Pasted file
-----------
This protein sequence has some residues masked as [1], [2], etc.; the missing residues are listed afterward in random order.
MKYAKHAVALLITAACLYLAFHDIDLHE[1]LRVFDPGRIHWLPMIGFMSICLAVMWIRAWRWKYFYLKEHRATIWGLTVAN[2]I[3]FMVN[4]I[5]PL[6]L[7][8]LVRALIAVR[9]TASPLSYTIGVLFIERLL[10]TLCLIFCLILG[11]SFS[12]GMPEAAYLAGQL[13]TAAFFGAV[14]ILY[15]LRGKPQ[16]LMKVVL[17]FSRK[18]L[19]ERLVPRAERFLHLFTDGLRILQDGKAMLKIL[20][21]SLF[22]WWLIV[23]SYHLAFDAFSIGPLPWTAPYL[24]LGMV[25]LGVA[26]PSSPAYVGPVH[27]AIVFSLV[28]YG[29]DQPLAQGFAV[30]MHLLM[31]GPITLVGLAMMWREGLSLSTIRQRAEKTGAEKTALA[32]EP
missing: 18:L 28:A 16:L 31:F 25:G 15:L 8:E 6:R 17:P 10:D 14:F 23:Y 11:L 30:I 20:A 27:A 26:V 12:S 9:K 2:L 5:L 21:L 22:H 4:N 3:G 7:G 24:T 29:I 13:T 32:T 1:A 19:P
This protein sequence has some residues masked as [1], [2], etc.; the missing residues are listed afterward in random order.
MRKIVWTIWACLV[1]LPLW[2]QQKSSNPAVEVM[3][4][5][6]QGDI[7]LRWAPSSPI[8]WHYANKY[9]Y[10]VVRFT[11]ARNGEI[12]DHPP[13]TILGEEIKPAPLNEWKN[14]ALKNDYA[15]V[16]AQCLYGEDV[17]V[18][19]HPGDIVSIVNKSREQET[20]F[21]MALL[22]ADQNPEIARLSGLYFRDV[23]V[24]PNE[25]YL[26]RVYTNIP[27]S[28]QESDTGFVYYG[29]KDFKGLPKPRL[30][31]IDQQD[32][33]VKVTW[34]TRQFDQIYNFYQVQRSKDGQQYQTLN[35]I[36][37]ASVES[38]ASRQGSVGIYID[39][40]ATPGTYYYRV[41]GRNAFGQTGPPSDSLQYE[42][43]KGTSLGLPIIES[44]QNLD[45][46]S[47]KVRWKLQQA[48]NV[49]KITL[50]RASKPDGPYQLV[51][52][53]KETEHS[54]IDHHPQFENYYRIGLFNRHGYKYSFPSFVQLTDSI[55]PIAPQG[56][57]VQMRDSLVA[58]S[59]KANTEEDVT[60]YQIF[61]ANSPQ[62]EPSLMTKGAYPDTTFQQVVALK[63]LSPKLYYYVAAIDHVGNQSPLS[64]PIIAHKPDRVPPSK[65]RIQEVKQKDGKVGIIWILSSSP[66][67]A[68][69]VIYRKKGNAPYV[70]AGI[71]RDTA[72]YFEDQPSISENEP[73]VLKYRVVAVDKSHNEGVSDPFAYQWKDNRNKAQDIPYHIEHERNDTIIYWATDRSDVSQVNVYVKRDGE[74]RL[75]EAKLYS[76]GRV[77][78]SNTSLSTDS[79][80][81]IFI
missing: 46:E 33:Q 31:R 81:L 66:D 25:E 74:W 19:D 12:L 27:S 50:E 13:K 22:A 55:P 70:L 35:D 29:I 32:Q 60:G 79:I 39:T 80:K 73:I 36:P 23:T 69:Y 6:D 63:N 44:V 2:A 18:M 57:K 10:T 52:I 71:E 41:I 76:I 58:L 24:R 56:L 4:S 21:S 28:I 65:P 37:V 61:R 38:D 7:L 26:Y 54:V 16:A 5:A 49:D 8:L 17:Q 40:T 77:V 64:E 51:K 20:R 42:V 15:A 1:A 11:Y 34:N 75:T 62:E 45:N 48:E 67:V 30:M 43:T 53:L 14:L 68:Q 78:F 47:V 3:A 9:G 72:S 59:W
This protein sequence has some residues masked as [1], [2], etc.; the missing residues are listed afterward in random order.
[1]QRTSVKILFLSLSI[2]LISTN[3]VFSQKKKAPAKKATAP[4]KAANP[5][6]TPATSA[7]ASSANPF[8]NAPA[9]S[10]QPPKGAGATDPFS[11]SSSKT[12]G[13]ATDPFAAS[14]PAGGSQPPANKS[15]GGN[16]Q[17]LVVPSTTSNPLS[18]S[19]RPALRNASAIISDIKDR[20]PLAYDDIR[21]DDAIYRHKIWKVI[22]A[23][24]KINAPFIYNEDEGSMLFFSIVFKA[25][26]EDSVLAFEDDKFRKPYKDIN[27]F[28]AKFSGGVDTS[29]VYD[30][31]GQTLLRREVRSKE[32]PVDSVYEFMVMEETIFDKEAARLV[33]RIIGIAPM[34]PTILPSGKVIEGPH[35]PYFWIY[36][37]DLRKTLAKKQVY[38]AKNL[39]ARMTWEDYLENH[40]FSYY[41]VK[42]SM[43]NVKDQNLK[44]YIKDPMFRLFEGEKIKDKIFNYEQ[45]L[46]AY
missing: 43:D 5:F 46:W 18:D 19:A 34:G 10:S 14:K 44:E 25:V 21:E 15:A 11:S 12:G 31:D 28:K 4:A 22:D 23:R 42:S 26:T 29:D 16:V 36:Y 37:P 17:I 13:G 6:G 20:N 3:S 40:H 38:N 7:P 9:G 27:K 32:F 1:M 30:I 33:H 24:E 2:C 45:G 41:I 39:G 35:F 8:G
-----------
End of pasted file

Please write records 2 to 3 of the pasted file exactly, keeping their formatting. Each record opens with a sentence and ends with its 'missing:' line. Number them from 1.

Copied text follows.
This protein sequence has some residues masked as [1], [2], etc.; the missing residues are listed afterward in random order.
MRKIVWTIWACLV[1]LPLW[2]QQKSSNPAVEVM[3][4][5][6]QGDI[7]LRWAPSSPI[8]WHYANKY[9]Y[10]VVRFT[11]ARNGEI[12]DHPP[13]TILGEEIKPAPLNEWKN[14]ALKNDYA[15]V[16]AQCLYGEDV[17]V[18][19]HPGDIVSIVNKSREQET[20]F[21]MALL[22]ADQNPEIARLSGLYFRDV[23]V[24]PNE[25]YL[26]RVYTNIP[27]S[28]QESDTGFVYYG[29]KDFKGLPKPRL[30][31]IDQQD[32][33]VKVTW[34]TRQFDQIYNFYQVQRSKDGQQYQTLN[35]I[36][37]ASVES[38]ASRQGSVGIYID[39][40]ATPGTYYYRV[41]GRNAFGQTGPPSDSLQYE[42][43]KGTSLGLPIIES[44]QNLD[45][46]S[47]KVRWKLQQA[48]NV[49]KITL[50]RASKPDGPYQLV[51][52][53]KETEHS[54]IDHHPQFENYYRIGLFNRHGYKYSFPSFVQLTDSI[55]PIAPQG[56][57]VQMRDSLVA[58]S[59]KANTEEDVT[60]YQIF[61]ANSPQ[62]EPSLMTKGAYPDTTFQQVVALK[63]LSPKLYYYVAAIDHVGNQSPLS[64]PIIAHKPDRVPPSK[65]RIQEVKQKDGKVGIIWILSSSP[66][67]A[68][69]VIYRKKGNAPYV[70]AGI[71]RDTA[72]YFEDQPSISENEP[73]VLKYRVVAVDKSHNEGVSDPFAYQWKDNRNKAQDIPYHIEHERNDTIIYWATDRSDVSQVNVYVKRDGE[74]RL[75]EAKLYS[76]GRV[77][78]SNTSLSTDS[79][80][81]IFI
missing: 46:E 33:Q 31:R 81:L 66:D 25:E 74:W 19:D 12:L 27:S 50:E 13:K 22:A 55:P 70:L 35:D 29:I 32:Q 60:G 79:I 39:T 80:K 73:I 36:P 23:T 69:Y 6:D 63:N 44:V 2:A 18:M 57:K 10:T 52:I 71:E 41:I 76:I 58:L 24:R 56:L 4:S 21:S 28:I 65:P 37:V 61:R 38:D 7:L 26:Y 54:V 16:A 5:A 49:D 8:L 17:Q 40:T 77:V 64:E 51:K 20:R 42:V 15:A 1:A 11:Y 34:N 75:T 62:E 45:N 48:E 67:V 30:M 43:T 53:L 14:L 68:Q 78:F 47:V 3:A 9:G 72:S 59:W
This protein sequence has some residues masked as [1], [2], etc.; the missing residues are listed afterward in random order.
[1]QRTSVKILFLSLSI[2]LISTN[3]VFSQKKKAPAKKATAP[4]KAANP[5][6]TPATSA[7]ASSANPF[8]NAPA[9]S[10]QPPKGAGATDPFS[11]SSSKT[12]G[13]ATDPFAAS[14]PAGGSQPPANKS[15]GGN[16]Q[17]LVVPSTTSNPLS[18]S[19]RPALRNASAIISDIKDR[20]PLAYDDIR[21]DDAIYRHKIWKVI[22]A[23][24]KINAPFIYNEDEGSMLFFSIVFKA[25][26]EDSVLAFEDDKFRKPYKDIN[27]F[28]AKFSGGVDTS[29]VYD[30][31]GQTLLRREVRSKE[32]PVDSVYEFMVMEETIFDKEAARLV[33]RIIGIAPM[34]PTILPSGKVIEGPH[35]PYFWIY[36][37]DLRKTLAKKQVY[38]AKNL[39]ARMTWEDYLENH[40]FSYY[41]VK[42]SM[43]NVKDQNLK[44]YIKDPMFRLFEGEKIKDKIFNYEQ[45]L[46]AY
missing: 43:D 5:F 46:W 18:D 19:A 34:G 10:S 14:K 44:E 25:V 21:E 15:A 11:S 12:G 31:D 28:K 4:A 22:D 23:R 42:S 26:T 29:D 16:V 36:Y 37:P 17:I 13:G 6:G 20:N 3:S 40:H 38:N 7:P 9:G 27:K 32:F 1:M 30:I 33:H 24:E 2:C 45:G 41:I 39:G 35:F 8:G